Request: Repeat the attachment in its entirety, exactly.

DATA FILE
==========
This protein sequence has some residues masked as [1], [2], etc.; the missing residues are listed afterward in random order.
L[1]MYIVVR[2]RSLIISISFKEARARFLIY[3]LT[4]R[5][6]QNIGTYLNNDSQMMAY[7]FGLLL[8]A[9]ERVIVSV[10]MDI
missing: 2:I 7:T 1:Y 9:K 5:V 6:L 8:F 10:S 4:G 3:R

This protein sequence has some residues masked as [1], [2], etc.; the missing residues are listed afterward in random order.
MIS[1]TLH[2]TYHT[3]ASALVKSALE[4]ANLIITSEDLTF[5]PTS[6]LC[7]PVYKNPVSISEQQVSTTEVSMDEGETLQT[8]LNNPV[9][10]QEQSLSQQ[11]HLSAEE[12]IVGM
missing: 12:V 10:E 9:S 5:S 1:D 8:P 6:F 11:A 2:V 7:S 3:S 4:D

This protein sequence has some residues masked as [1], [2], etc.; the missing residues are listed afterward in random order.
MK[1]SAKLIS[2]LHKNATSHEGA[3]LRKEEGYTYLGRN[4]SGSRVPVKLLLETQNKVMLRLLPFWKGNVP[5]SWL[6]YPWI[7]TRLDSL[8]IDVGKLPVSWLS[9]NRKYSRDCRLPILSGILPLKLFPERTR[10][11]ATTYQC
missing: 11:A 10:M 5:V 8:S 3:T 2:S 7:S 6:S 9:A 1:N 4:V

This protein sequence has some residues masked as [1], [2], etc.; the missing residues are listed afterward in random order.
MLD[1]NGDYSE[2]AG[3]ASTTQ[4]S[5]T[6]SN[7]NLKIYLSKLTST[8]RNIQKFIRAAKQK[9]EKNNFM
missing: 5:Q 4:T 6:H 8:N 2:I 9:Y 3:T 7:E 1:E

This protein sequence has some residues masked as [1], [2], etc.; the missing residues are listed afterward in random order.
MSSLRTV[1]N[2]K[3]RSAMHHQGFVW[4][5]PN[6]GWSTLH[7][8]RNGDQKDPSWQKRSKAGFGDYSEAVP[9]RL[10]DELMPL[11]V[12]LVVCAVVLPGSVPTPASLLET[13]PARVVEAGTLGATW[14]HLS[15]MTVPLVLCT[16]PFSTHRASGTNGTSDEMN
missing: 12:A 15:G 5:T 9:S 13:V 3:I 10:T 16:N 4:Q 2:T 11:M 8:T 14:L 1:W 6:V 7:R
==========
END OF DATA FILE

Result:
This protein sequence has some residues masked as [1], [2], etc.; the missing residues are listed afterward in random order.
L[1]MYIVVR[2]RSLIISISFKEARARFLIY[3]LT[4]R[5][6]QNIGTYLNNDSQMMAY[7]FGLLL[8]A[9]ERVIVSV[10]MDI
missing: 2:I 7:T 1:Y 9:K 5:V 6:L 8:F 10:S 4:G 3:R

This protein sequence has some residues masked as [1], [2], etc.; the missing residues are listed afterward in random order.
MIS[1]TLH[2]TYHT[3]ASALVKSALE[4]ANLIITSEDLTF[5]PTS[6]LC[7]PVYKNPVSISEQQVSTTEVSMDEGETLQT[8]LNNPV[9][10]QEQSLSQQ[11]HLSAEE[12]IVGM
missing: 12:V 10:E 9:S 5:S 1:D 8:P 6:F 11:A 2:V 7:S 3:S 4:D

This protein sequence has some residues masked as [1], [2], etc.; the missing residues are listed afterward in random order.
MK[1]SAKLIS[2]LHKNATSHEGA[3]LRKEEGYTYLGRN[4]SGSRVPVKLLLETQNKVMLRLLPFWKGNVP[5]SWL[6]YPWI[7]TRLDSL[8]IDVGKLPVSWLS[9]NRKYSRDCRLPILSGILPLKLFPERTR[10][11]ATTYQC
missing: 11:A 10:M 5:V 8:S 3:T 2:S 7:S 6:S 9:A 1:N 4:V

This protein sequence has some residues masked as [1], [2], etc.; the missing residues are listed afterward in random order.
MLD[1]NGDYSE[2]AG[3]ASTTQ[4]S[5]T[6]SN[7]NLKIYLSKLTST[8]RNIQKFIRAAKQK[9]EKNNFM
missing: 5:Q 4:T 6:H 8:N 2:I 9:Y 3:T 7:E 1:E

This protein sequence has some residues masked as [1], [2], etc.; the missing residues are listed afterward in random order.
MSSLRTV[1]N[2]K[3]RSAMHHQGFVW[4][5]PN[6]GWSTLH[7][8]RNGDQKDPSWQKRSKAGFGDYSEAVP[9]RL[10]DELMPL[11]V[12]LVVCAVVLPGSVPTPASLLET[13]PARVVEAGTLGATW[14]HLS[15]MTVPLVLCT[16]PFSTHRASGTNGTSDEMN
missing: 12:A 15:G 5:T 9:S 13:V 3:I 10:T 16:N 4:Q 2:T 11:M 8:T 14:L 1:W 6:V 7:R